How to adapt your office space to suit post-pandemic working patterns
As part of our Return to Work series, we look at the ways in which the Covid-19 pandemic may leave a lasting impression on the way we work and how offices can adapt to provide productive workspaces where staff will thrive in the new normal.
In March 2020 at the start of the first lockdown, working from home was unknown territory to most people, an occasional luxury to others. A year on, many office-based businesses have learnt that they can operate effectively with remote staff. As a result, some companies are downsizing their offices or even giving up their office space altogether. Lloyds Banking Group is set to reduce its office space by 20% over the next two years while HSBC is reducing its office footprint by nearly 40%, and they’re not the only ones.
To capitalise on the success of remote working, many companies are planning to embrace a combination of remote and on-site working, giving rise to a hybrid work model. The concept will cut overhead costs for businesses and give employees more flexibility over the way they work.
We ask the question: how can businesses optimise their reduced office space to suit this new hybrid model in the long term?
How can you optimise your remaining office space?
Hot desks and flexible working areas
Hot desks are an effective way to reduce office space when you don’t expect the full workforce to be in the office at the same time. A hot desk policy means that instead of each member of staff having an allocated desk, workstations are open for use by anybody as and when needed. In addition to this, consider having other flexible workspaces such as breakout areas with a mix of furniture including sofas, long tables with benches, and bar tables and chairs, which will allow staff to work in a way that suits them and their tasks. (In the immediate term while some Covid restrictions are still in place, measures will need to be taken to make sure these workspaces are safe and sanitary. Daily cleaning will be essential.)
If staff are working only part-time in the office, then in-person meetings and team projects should be prioritised on those days, with individual tasks left for remote working days. In order to encourage and facilitate this, the office could be redesigned to get rid of cubicles and individual workspaces and instead create more collaborative meeting spaces. This doesn’t have to mean conference rooms. In fact, casual meeting spaces that offer plenty of flexibility are often more effective as they can be adapted to current needs and allow for a more relaxed and creative atmosphere.
Try to provide a variety of different collaborative spaces throughout the office. Choose office furniture that is easy to move around and provide several different seating options so employees can reconfigure the space to suit their purpose. An effective collaboration area will strike a balance between comfort and practicality. Think about connectivity: having fast WiFi and plenty of accessible power outlets is essential so that employees can charge their laptops and mobile devices while they work.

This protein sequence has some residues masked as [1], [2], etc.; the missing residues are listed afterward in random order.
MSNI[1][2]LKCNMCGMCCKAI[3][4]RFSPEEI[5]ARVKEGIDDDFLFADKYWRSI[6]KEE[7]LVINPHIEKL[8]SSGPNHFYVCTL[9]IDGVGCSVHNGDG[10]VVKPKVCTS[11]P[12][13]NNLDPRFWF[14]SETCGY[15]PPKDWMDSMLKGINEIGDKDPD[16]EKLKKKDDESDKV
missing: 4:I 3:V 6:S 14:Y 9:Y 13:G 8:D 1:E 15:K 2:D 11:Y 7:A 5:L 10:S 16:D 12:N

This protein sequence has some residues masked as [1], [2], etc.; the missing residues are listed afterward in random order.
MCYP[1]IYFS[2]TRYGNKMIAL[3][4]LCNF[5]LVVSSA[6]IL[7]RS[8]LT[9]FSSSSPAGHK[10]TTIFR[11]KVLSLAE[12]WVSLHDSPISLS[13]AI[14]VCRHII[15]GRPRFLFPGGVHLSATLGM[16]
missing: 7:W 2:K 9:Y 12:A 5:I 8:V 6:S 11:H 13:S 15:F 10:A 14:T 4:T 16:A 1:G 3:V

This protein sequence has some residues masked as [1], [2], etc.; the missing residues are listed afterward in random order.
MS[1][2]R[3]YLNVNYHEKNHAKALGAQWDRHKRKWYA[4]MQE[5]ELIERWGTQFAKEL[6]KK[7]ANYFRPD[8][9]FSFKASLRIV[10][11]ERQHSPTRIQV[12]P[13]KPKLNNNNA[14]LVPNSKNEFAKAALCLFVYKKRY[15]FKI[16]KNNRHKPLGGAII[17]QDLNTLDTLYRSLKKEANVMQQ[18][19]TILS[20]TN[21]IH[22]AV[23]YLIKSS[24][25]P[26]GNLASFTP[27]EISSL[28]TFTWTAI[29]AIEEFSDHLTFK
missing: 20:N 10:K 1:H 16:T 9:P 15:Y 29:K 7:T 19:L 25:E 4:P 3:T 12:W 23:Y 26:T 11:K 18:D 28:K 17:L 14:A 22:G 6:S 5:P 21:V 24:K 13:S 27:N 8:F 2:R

Lockers and personal storage
Without allocated desk spaces, lockable personal storage on-site will be essential to allow staff to store their belongings safely along with any IT equipment or paperwork that they don’t want to take back and forth from home to the office with them. Smart personal storage lockers can be both a practical and stylish addition to the office space. Think about the needs of your employees. Do you just want them to be able to store the contents of their desk overnight? If they won’t have a desk space during the day, should they be able to fit their bag in the locker too? Should some lockers be big enough to fit a bike helmet or gym kit? Depending on how you will allocate lockers, different types of locks are available so decide in advance whether each member of staff will have their own locker or if lockers will be allocated per day (like in the gym).
Quiet zones for virtual meetings
Even as people return to the office and are able to arrange in-person meetings with colleagues, virtual meetings will continue to play a significant role. This year has taught companies that global business travel is less essential than it once appeared and that video conference calls can replace a lot of the meetings that employees would previously have been asked to travel to attend. It will be important to accommodate these meetings in the office by providing quiet zones with good acoustics where employees can speak without disturbing their colleagues and where background noise will not feed back and affect their ability to hear and talk in the meeting. This may include adding acoustic meeting booths, huddle rooms or soundproof pods to your open office space.
Adapting the office environment will allow businesses to reduce their overall office space while ensuring that the remaining space is better suited to new ways of working and boosts staff productivity. We will look into other aspects of the hybrid work model and how businesses can support employee wellbeing as we continue our Return to Work series.